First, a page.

Conductor Paul Masena—Advancing Companies’ IP in Botswana

Published: January 27, 2021

Paul Masena

Conductor Paul Masena, Companies and Intellectual Property Authority (CIPA), Gabarone, Botswana

Conductor Paul Masena was appointed as the inaugural Registrar General of Botswana’s Companies and Intellectual Property Authority (CIPA) in 2013. There, he has overseen amendments to national law and led reductions in turnaround times for companies registering in the country.

Previously, he had a long history at Botswana’s IP authority (reaching back well before the establishment of CIPA) and has played key roles at the Africa Regional Intellectual Property Office (ARIPO), including guiding the adoption of landmark rules on traditional knowledge and expressions of folklore.

Mr. Masena spoke with the INTA Bulletin about the latest developments, challenges, and upcoming plans in Botswana.

Please briefly describe CIPA’s mandate.
The Companies and Intellectual Property Authority was established by an Act of Parliament (Companies and Intellectual Property Authority Act, CAP 42:13), which was enacted in July 2011. The Office has seven divisions: Companies and Business Names, Industrial Property, Copyright, Information Technologies, Compliance Awareness and Client Services, Legal, and Corporate Services.

CIPA is mandated to register businesses and protect intellectual property rights through the administration of four pieces of legislation, namely: The Companies Act (CAP 42:01); Registration of Business Names Act (CAP 42:05); Copyright and Neighbouring Rights Act (CAP 68:02); and the Industrial Property Act (CAP 68:03).

The [Industrial Property] Act is under review; most amendments relate to patents and other intellectual property (IP) areas. Under trademarks, significant amendments relate to introducing a tribunal for hearing oppositions and invalidations.

We have 11 employees at CIPA overseeing the administration and protection of industrial property rights. We’re seeing increased filing activity in Botswana, including through ARIPO.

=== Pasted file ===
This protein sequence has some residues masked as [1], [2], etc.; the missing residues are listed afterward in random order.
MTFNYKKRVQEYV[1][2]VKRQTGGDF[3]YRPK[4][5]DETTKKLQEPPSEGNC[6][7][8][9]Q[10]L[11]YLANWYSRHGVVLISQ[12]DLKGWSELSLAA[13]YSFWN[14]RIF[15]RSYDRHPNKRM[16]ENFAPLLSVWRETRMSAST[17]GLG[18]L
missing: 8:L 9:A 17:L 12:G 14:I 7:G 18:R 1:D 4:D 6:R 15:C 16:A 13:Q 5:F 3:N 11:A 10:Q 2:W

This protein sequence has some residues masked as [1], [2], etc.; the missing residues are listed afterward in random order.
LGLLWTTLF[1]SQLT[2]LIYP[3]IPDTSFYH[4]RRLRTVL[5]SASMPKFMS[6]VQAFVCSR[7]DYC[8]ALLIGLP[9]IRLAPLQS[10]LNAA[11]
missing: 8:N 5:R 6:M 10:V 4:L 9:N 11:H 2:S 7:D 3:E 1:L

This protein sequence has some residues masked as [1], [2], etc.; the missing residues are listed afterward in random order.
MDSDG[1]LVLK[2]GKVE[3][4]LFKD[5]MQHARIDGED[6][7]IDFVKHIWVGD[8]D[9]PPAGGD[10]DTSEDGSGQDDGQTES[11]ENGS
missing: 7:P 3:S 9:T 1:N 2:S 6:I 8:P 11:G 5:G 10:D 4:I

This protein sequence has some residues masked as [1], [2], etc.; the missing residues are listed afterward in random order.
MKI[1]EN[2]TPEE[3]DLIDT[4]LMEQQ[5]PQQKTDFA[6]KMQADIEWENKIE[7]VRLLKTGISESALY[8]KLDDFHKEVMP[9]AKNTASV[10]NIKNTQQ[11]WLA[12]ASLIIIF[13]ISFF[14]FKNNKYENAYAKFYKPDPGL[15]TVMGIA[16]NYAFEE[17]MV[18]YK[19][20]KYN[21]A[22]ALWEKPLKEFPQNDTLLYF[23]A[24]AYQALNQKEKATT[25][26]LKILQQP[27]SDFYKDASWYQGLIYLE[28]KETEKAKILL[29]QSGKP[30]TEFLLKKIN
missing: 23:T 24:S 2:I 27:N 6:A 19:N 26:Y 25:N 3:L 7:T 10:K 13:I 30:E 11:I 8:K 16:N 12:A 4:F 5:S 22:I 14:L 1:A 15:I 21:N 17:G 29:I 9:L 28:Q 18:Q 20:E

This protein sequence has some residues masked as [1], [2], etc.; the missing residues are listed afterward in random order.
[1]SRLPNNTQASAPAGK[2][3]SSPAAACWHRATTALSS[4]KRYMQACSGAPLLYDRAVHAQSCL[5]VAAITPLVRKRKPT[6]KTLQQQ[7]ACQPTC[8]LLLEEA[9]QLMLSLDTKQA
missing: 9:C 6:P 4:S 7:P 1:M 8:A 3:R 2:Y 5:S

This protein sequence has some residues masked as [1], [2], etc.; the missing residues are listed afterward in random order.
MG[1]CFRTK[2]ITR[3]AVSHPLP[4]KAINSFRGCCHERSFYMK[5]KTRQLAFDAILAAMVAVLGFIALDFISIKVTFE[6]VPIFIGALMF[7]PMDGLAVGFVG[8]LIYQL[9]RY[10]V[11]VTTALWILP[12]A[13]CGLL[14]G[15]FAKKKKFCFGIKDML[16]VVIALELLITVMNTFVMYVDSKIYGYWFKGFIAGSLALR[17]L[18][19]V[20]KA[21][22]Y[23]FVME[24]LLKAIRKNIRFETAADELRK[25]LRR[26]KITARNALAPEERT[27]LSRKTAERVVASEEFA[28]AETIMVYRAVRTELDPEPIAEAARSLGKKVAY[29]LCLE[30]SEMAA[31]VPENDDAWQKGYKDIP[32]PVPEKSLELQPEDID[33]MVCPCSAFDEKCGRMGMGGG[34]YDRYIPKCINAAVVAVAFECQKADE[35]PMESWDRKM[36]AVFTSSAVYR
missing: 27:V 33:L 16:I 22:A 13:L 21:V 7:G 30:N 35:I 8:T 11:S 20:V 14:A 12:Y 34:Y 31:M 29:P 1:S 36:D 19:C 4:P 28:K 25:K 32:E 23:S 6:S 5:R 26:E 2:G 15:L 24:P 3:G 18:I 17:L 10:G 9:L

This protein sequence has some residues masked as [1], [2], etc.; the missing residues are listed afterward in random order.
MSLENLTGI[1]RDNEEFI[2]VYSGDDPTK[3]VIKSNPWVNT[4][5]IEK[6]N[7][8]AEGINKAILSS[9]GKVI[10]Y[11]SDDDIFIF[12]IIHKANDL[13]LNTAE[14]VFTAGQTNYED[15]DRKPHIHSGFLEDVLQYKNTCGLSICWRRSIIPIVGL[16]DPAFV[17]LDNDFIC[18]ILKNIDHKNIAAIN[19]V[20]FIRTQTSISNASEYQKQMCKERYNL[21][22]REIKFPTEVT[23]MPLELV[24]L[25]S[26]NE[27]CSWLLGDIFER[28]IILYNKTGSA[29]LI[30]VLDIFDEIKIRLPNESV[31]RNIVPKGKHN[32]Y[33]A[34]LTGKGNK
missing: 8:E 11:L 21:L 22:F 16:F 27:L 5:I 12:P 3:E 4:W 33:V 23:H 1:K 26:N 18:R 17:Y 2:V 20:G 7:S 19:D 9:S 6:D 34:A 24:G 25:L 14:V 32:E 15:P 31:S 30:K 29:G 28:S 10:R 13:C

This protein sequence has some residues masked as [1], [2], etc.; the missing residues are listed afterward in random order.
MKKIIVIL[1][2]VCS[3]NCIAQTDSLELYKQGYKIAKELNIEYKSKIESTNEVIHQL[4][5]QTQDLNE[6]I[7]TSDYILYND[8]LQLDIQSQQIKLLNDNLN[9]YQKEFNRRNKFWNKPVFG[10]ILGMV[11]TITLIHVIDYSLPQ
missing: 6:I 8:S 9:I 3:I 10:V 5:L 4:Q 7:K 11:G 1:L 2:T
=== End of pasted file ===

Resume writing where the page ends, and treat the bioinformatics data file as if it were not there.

Review of the current IP law … will include provisions to establish a tribunal to deal with trademark oppositions and invalidations.

Generally speaking, how do trademarks and other IP contribute to boosting economic diversification in your country?
Franchising, branding, merchandising, and licensing generate revenue for trademark owners, leading to increased economic activity and diversification.

On enforcement of IP in Botswana, is there increased activity in filing oppositions, infringements, and invalidations, and if so, could you explain it?
While the use of unregistered marks for any goods is legal in Botswana, there is an increase in oppositions, infringements, and invalidations. This is due to increased economic activity in Botswana and the government’s efforts to attract foreign direct investment to grow and diversify the economy.

We still have a backlog as CIPA does not have capacity to process the oppositions and invalidations. The process of reviewing the current IP law is ongoing and will include provisions to establish a tribunal to deal with trademark oppositions and invalidations.

How are counterfeit goods dealt with in Botswana?
Counterfeit goods are dealt with through an ad hoc interagency forum comprised of CIPA, Botswana Police, Botswana Unified Revenue Services, and Interpol. These stakeholders conduct raids of shops that sell counterfeit goods when there is a tipoff or complaint by brand owners. The stakeholders in the forum also conduct seizures of counterfeit goods that enter Botswana at the borders. Goods seized during the raids and at the borders are ultimately destroyed after getting court orders. To date, there have not been counterfeiting cases that went to the courts.


[S]takeholders conduct raids of shops that sell counterfeit goods when there is a tipoff or complaint by brand owners.

The Botswana Unified Revenue Services, which is the custodian of the Customs Law, is working on the implementing regulations for the custom recordal program for dealing with counterfeit goods. They are yet to confirm when they will be implemented.

Is there a mechanism for recording trademarks registered in Botswana with the Authority?
There is still no system of recording of trademarks registered in Botswana with the Customs Authority. The plan is to develop the system once the BURS has completed the development of the implementation regulations of the Customs Act.

What are some of the key areas of cooperation between CIPA and INTA?
The key areas of cooperation with INTA include capacity building on trademark examinations, technical advice on trademarks matters, and technical advice on dealing with anticounterfeiting matters.

Although every effort has been made to verify the accuracy of this article, readers are urged to check independently on matters of specific concern or interest. 

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